Most gamers know of vertex and pixel shaders – they’re one of the bigger technologies being used in games for the PC and XBox/360 to make the game look better. But some of my friends occasionally ask why we have them, or what they do for us. Here’s a quick overview for those curious out there, but before we begin, a few terms:

Vertex: Most geometry you see rendered to your screen is made up of a set of vertices (points in space), which are put together to form triangles, which make up the geometry of a 3D model.

System memory: your computer has system RAM, which is where running programs live, along with the data they operate on. It is much faster to get data from system memory than from your hard drive.

Video memory: your video card also has RAM, which is where it stores geometry and textures, along with the “front” buffer (the current screen image) and the “back” buffer (the image you are creating to next show on the screen). Video memory is very fast for the video card to work with, but it is slow to get data from system memory to video memory (or back). This is why most video cards these days have 256 or 512 MB of memory – the more they can store, the less they have to fetch from system memory as they are rendering, since it is already there from the previous frame of the game.

Vertex Shaders
A vertex is made up of one or more of the following: coordinates (x, y, z), texture coordinates (x, y), a normal (the direction the polygon faces, for lighting), a color (for tinting the polygon with or without texture data).

To render a model to your screen, the vertex data is copied from system memory to your video card memory, then processed. A traditional rendering model (called a “fixed function” pipeline) will transform the vertices from model-relative coordinates to world-relative coordinates (put your model into the world), and from there transform again into camera-relative coordinates (put the world in the camera’s view), and once more to transform into screen coordinates (put everything into X/Y coordinates that can be put on screen).

This is where vertex shaders come into play – they can modify the vertex data during this process of getting the vertex on screen, making it change size, shape, color, texture coordinates, and so on. Of course, this was always possible, since your code could modify the system memory version of the vertex data and put it back on the memory card. What makes vertex shaders special is that they work on the data already on the video card – copies from system memory to video card memory are slow, so you are able to do more effects on more geometry when using vertex shaders while still keeping a good framerate.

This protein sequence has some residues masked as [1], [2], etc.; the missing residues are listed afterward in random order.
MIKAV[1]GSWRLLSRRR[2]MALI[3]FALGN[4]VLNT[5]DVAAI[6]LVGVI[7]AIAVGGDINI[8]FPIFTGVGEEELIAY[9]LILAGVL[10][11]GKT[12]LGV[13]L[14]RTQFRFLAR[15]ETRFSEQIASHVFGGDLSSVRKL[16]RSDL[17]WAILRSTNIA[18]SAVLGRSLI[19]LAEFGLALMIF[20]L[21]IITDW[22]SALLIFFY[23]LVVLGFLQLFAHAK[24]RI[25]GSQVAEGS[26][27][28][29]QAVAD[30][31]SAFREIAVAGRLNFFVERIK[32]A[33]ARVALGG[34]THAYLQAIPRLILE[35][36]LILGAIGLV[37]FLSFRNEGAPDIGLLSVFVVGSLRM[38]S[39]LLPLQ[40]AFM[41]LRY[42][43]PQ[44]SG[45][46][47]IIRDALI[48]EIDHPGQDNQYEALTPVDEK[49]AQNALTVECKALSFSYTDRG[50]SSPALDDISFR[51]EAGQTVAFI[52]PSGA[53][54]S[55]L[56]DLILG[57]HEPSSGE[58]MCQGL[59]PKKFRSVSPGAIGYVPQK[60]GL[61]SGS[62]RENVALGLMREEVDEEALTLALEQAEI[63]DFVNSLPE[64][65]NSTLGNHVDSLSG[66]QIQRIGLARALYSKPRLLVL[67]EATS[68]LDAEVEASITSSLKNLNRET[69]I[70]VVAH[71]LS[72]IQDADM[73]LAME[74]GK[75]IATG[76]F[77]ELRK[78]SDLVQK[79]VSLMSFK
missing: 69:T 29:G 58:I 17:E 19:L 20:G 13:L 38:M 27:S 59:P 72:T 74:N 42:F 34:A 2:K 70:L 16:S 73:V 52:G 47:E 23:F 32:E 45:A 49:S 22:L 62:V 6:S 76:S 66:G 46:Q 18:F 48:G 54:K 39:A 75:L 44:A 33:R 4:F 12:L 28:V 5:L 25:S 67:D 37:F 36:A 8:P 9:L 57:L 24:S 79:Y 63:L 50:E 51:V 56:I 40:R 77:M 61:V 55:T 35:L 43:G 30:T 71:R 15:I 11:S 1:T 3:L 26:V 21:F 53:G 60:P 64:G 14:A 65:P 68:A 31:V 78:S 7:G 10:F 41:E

Pixel Shaders
Pixel shaders are very similar to vertex shaders, only they modify the pixels about to be rendered to your screen. Some immediately obvious effects can be done here, such as sepia-tone tinting (convert the R,G,B color to H,S,V, then use the intensity/V as a brightness to apply to a sepia color) to get an old movie effect. You can also do more advanced effects, such as bump/environment mapping, parallax mapping, per-pixel lighting, depth of field blurring, and bloom/high dynamic range lighting.

Pixel shaders give you control not normally available in “fixed function” rendering – you don’t normally have access to the pixels of each object as it is about to be rendered to the screen. You can create some of the effects by using render targets, however. You render your screen to a texture, then modify that texture and re-render it to the screen using full-screen polygons. Of course, this suffers from the same memory copying from the video card to the system memory and back, so is much slower than just modifying the pixels on the video card as they are about to be rendered.

Different Vertex/Pixel Shader Versions
One major problem with vertex and pixel shaders is compatibility – since the shaders are basically operations built into your video card, they can’t be upgraded. As the standards for shaders are extended, and video cards become more powerful, new shader models are introduced. Thus far, we have shader model 1, 1.1, 1.2, 1.3, 1.4, 2.0, 3.0, and so on out on the market. Each of these represents new instructions, the availability of more instructions or temporary memory for the shader to use, or other advancements.

While some shader effects can be done in any shader model, there are some that absolutely require a certain level of support – similar to how your computer simply can’t output audio if it lacks an audio card. As I said before, all effects possible with shaders can be done by the CPU, but are far too slow to be used in real-time games. This is how movie rendering studios such as ILM and Pixar have been doing awesome effects far before the existance of vertex or pixel shaders. But since their frames can take up to several minutes to render, while a video game frame normally must be created within 1/30th of a second, they can afford to do things in slower ways than games can.

This lack of features in older shader models is why some new games require certain levels of shaders. True, they could render without using their special effects in some cases, but a) that would significantly degrade the visual appeal of the game, and b) it may actually give the game a totally different appearance. For example – the artists create an octopus model, which is animated using vertex shaders to make its tenticles swirl around. If your video card doesn’t support the correct level of vertex shaders to do that animation, the model will be completely static on your screen.

Of course, some of the level of “requirement” is due simply to lack of time. There are some effects that can be dumbed down to work in lesser shader models, or even removed from the game, but supporting either of those will require longer development cycles, which cost more money.